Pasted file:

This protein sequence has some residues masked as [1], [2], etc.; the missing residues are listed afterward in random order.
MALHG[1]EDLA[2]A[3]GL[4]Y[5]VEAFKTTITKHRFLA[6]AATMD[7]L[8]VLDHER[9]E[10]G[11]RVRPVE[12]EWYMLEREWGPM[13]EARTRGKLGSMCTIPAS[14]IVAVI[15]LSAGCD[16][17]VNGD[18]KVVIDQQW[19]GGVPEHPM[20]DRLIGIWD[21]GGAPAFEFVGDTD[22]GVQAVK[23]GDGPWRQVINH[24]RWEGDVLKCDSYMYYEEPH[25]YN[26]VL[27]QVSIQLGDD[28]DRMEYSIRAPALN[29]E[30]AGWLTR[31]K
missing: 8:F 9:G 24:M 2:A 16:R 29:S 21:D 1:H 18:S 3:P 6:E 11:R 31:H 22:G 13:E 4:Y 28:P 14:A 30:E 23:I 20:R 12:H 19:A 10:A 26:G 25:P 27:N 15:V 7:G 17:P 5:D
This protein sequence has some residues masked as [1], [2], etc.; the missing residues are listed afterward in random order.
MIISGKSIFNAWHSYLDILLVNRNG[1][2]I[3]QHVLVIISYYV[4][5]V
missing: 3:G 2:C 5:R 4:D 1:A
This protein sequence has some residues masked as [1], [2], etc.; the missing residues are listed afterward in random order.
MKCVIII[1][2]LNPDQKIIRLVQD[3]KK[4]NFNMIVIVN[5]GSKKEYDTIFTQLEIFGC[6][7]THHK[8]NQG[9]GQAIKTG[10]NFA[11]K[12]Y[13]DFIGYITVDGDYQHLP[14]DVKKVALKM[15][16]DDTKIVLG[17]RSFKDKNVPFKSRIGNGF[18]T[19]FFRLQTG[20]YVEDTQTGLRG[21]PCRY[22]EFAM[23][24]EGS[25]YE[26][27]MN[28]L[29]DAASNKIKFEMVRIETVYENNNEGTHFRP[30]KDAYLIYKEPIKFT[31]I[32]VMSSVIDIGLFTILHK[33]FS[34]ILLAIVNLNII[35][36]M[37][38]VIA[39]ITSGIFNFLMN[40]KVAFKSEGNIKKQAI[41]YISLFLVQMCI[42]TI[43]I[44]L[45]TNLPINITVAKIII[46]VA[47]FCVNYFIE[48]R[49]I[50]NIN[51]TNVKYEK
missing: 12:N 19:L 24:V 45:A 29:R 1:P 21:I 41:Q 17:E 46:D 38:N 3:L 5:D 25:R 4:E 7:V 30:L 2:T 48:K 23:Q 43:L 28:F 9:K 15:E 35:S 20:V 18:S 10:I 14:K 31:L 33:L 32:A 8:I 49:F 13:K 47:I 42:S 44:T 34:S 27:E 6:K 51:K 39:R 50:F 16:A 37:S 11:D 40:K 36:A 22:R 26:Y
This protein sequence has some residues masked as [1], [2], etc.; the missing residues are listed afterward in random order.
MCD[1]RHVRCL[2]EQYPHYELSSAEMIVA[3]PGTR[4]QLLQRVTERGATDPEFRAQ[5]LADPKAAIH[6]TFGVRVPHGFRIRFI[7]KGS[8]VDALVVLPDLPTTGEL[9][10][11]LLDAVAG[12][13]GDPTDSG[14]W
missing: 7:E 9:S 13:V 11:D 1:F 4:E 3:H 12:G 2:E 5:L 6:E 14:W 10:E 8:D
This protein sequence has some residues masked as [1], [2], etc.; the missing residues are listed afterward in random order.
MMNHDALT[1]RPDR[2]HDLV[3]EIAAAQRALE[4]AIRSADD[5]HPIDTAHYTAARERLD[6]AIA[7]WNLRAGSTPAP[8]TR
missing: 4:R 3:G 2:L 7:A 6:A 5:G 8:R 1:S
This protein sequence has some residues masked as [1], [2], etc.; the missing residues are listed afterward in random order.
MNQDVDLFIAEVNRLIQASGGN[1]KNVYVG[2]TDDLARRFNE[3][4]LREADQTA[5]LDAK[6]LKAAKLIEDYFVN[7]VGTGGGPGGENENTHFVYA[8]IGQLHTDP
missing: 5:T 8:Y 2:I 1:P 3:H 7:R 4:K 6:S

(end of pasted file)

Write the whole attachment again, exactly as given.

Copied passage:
This protein sequence has some residues masked as [1], [2], etc.; the missing residues are listed afterward in random order.
MALHG[1]EDLA[2]A[3]GL[4]Y[5]VEAFKTTITKHRFLA[6]AATMD[7]L[8]VLDHER[9]E[10]G[11]RVRPVE[12]EWYMLEREWGPM[13]EARTRGKLGSMCTIPAS[14]IVAVI[15]LSAGCD[16][17]VNGD[18]KVVIDQQW[19]GGVPEHPM[20]DRLIGIWD[21]GGAPAFEFVGDTD[22]GVQAVK[23]GDGPWRQVINH[24]RWEGDVLKCDSYMYYEEPH[25]YN[26]VL[27]QVSIQLGDD[28]DRMEYSIRAPALN[29]E[30]AGWLTR[31]K
missing: 8:F 9:G 24:M 2:A 16:R 29:S 21:D 1:H 18:S 3:P 6:E 11:R 31:H 22:G 13:E 4:Y 28:P 14:A 30:E 23:I 20:R 12:H 19:A 10:A 26:G 25:P 27:N 15:V 7:G 17:P 5:D
This protein sequence has some residues masked as [1], [2], etc.; the missing residues are listed afterward in random order.
MIISGKSIFNAWHSYLDILLVNRNG[1][2]I[3]QHVLVIISYYV[4][5]V
missing: 3:G 2:C 5:R 4:D 1:A
This protein sequence has some residues masked as [1], [2], etc.; the missing residues are listed afterward in random order.
MKCVIII[1][2]LNPDQKIIRLVQD[3]KK[4]NFNMIVIVN[5]GSKKEYDTIFTQLEIFGC[6][7]THHK[8]NQG[9]GQAIKTG[10]NFA[11]K[12]Y[13]DFIGYITVDGDYQHLP[14]DVKKVALKM[15][16]DDTKIVLG[17]RSFKDKNVPFKSRIGNGF[18]T[19]FFRLQTG[20]YVEDTQTGLRG[21]PCRY[22]EFAM[23][24]EGS[25]YE[26][27]MN[28]L[29]DAASNKIKFEMVRIETVYENNNEGTHFRP[30]KDAYLIYKEPIKFT[31]I[32]VMSSVIDIGLFTILHK[33]FS[34]ILLAIVNLNII[35][36]M[37][38]VIA[39]ITSGIFNFLMN[40]KVAFKSEGNIKKQAI[41]YISLFLVQMCI[42]TI[43]I[44]L[45]TNLPINITVAKIII[46]VA[47]FCVNYFIE[48]R[49]I[50]NIN[51]TNVKYEK
missing: 12:N 19:L 24:V 45:A 29:R 1:P 21:I 41:Q 17:E 46:D 38:N 3:L 5:D 25:R 4:E 7:V 30:L 2:T 48:K 23:Q 43:L 28:F 9:K 15:E 35:S 20:V 18:S 10:I 14:K 31:L 33:L 32:A 8:I 49:F 13:K 47:I 42:S 44:T 34:S 27:E 6:K 51:K 39:R 50:F 16:A 37:S 11:D 40:K 36:A 22:R 26:Y
This protein sequence has some residues masked as [1], [2], etc.; the missing residues are listed afterward in random order.
MCD[1]RHVRCL[2]EQYPHYELSSAEMIVA[3]PGTR[4]QLLQRVTERGATDPEFRAQ[5]LADPKAAIH[6]TFGVRVPHGFRIRFI[7]KGS[8]VDALVVLPDLPTTGEL[9][10][11]LLDAVAG[12][13]GDPTDSG[14]W
missing: 7:E 9:S 13:V 11:D 1:F 4:E 3:H 12:G 2:E 5:L 6:E 14:W 10:E 8:D
This protein sequence has some residues masked as [1], [2], etc.; the missing residues are listed afterward in random order.
MMNHDALT[1]RPDR[2]HDLV[3]EIAAAQRALE[4]AIRSADD[5]HPIDTAHYTAARERLD[6]AIA[7]WNLRAGSTPAP[8]TR
missing: 4:R 3:G 2:L 7:A 6:A 5:G 8:R 1:S
This protein sequence has some residues masked as [1], [2], etc.; the missing residues are listed afterward in random order.
MNQDVDLFIAEVNRLIQASGGN[1]KNVYVG[2]TDDLARRFNE[3][4]LREADQTA[5]LDAK[6]LKAAKLIEDYFVN[7]VGTGGGPGGENENTHFVYA[8]IGQLHTDP
missing: 5:T 8:Y 2:I 1:P 3:H 7:R 4:K 6:S